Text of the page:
What I find interesting is her realisation of this work as an unbound set of sheets. I think we could agree that the primary role of the book is to transport text. By presenting deconstructed text there is the suggestion that when text disappears so the book disappears— it returns to sheets of paper or, in this case, tyvek. Cuts in the pages also break the purity of the page and give a glimpse of what lies beneath, of what will come next.
Beyond the gsm: the surface of the page
A Place Called Touch Julie Barratt, 2006
The surface of the page is the “ground” on which we work. Yet we tend to work on the surface of the paper or push into it. In A Place Called Touch, Julie Barratt works the other way, raising the surface of the paper up.
She writes: “I have always had an interest in creating work suitable for the blind and vision impaired and had been doing so for several years when almost overnight my mother lost her eyesight. My work has always been concerned with texture and tactility, work you can read through touch.”
Her printmaking practice has included the more traditional media of intaglio and collograph printing and blind embossing, but she has added sewing machine stitching, and the use of a PIAF machine to create raised surfaces. The intention is to produce a visually and textually rich, physically diverse surface.
I remember first seeing this book—the physical work-out it gave my eyes. I felt for the first time that the eyes could actually touch what they were looking at. It made me realise that, like any physical sensation, sight can be narrowed down to an expected range of input, reading flatly printed symbols on a flat surface, text on a sheet of paper. This work is exciting because you realise that the eye is capable of a much wider range of sensation.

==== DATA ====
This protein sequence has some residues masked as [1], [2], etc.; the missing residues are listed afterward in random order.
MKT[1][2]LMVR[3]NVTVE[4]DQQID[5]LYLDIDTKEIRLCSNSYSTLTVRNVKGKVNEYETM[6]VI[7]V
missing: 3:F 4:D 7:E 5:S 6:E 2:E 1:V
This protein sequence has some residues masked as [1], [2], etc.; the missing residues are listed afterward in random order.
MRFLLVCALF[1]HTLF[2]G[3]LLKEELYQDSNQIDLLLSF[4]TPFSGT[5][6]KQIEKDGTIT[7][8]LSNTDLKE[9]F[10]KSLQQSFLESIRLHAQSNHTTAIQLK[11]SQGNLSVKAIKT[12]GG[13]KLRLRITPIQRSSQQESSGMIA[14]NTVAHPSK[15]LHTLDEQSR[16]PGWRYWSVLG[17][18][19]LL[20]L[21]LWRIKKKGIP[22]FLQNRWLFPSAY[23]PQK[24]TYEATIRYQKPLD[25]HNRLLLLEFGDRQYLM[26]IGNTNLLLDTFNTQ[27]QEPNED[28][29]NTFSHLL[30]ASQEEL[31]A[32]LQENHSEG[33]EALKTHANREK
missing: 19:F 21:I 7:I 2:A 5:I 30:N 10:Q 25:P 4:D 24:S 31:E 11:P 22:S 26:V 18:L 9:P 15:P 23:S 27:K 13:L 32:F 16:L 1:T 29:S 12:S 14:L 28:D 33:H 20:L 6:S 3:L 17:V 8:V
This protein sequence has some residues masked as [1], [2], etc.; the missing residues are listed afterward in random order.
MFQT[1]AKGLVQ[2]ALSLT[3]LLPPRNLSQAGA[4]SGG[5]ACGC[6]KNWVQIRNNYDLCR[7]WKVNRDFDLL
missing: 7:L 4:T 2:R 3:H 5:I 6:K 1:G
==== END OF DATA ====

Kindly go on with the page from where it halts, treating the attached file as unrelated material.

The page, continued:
The physical handling of the book is a very tactile or haptic experience. Barratt has used a variety of papers, soft printing papers, crackling tissue paper, fibrous Japanese paper, this combined with the book’s elongated form all break us away from the normal experience of handling a book.
The PIAF creates raised line drawings on … swell paper using heat. Users can draw, print or photocopy pictures onto the swell paper and pass it through the PIAF. The heat of the machine causes the lines to swell and then the drawing can be read with the fingers. It is ideal for people who are blind and vision impaired. PIAF is used in a variety of educational, employment and personal settings.
Arrested movement: the nature of narrative
Drawing the Step Antonia Aitken, 2012
In Drawing the Step Aitken records seven daily walks that she took during her residency at the Women’s Studio Workshop in Rosendale in upstate New York, USA.
At the beginning of the book she laconically states: “right hand for left foot, left hand for right foot, one mark for every step”. To record the walks visually Aitkin strapped two etching plates to her chest and marked them as she walked.
At the end of the book she has recorded each walk more specifically.
“Walk One Saturday 27.10.12, 2:06—2:29 pm, 33:34, 2072 steps. From Studio to summit return. Still, overcast afternoon.”
“Walk Three Monday 29.10.12, 3:03—3:45 pm, 42:00, 3201 steps. From Studio past Williams Lake on the rail trail. Returned via kilns and cement mine holes along the ridge. Rain and strong wind with Hurricane Sandy expected.”
Accompanying the work is a 6 minute CD recording of walking. It is unadorned; a record of the ambient noises of movement, which we usually take no notice of—the sound of footsteps, breathing, birdsong, the squeak of a gate, the sound of wind and rain.